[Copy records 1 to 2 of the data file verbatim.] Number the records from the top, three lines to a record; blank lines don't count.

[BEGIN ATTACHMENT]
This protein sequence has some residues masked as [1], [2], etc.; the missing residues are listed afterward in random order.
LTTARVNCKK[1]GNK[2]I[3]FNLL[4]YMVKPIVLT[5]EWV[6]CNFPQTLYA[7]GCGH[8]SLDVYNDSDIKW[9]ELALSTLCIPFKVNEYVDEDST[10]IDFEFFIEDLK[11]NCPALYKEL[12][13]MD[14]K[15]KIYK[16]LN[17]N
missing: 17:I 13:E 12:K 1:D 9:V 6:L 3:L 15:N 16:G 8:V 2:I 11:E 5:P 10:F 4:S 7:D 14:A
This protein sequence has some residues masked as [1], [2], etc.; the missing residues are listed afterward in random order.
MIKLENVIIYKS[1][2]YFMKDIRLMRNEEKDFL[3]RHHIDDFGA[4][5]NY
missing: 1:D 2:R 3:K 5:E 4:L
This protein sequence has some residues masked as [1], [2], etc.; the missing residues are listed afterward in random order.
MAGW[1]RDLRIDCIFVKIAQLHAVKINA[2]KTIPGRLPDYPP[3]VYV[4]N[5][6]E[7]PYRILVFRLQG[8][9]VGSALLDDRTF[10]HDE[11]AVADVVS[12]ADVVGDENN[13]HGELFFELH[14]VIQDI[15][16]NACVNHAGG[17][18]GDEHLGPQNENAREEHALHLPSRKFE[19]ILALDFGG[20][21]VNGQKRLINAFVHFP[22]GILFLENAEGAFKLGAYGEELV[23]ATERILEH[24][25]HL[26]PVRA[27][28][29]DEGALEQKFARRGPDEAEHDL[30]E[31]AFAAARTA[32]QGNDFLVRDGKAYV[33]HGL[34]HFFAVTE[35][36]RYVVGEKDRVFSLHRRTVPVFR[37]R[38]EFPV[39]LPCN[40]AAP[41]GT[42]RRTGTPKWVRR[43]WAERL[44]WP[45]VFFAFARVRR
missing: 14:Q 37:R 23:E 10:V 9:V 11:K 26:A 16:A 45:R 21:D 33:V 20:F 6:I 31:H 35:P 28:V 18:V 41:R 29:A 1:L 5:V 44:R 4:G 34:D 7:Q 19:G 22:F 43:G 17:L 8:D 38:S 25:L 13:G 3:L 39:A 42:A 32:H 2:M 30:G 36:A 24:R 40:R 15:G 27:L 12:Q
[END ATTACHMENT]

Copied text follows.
This protein sequence has some residues masked as [1], [2], etc.; the missing residues are listed afterward in random order.
LTTARVNCKK[1]GNK[2]I[3]FNLL[4]YMVKPIVLT[5]EWV[6]CNFPQTLYA[7]GCGH[8]SLDVYNDSDIKW[9]ELALSTLCIPFKVNEYVDEDST[10]IDFEFFIEDLK[11]NCPALYKEL[12][13]MD[14]K[15]KIYK[16]LN[17]N
missing: 17:I 13:E 12:K 1:D 9:V 6:L 3:L 15:N 16:G 8:V 2:I 11:E 5:P 10:F 4:S 7:D 14:A
This protein sequence has some residues masked as [1], [2], etc.; the missing residues are listed afterward in random order.
MIKLENVIIYKS[1][2]YFMKDIRLMRNEEKDFL[3]RHHIDDFGA[4][5]NY
missing: 1:D 2:R 3:K 5:E 4:L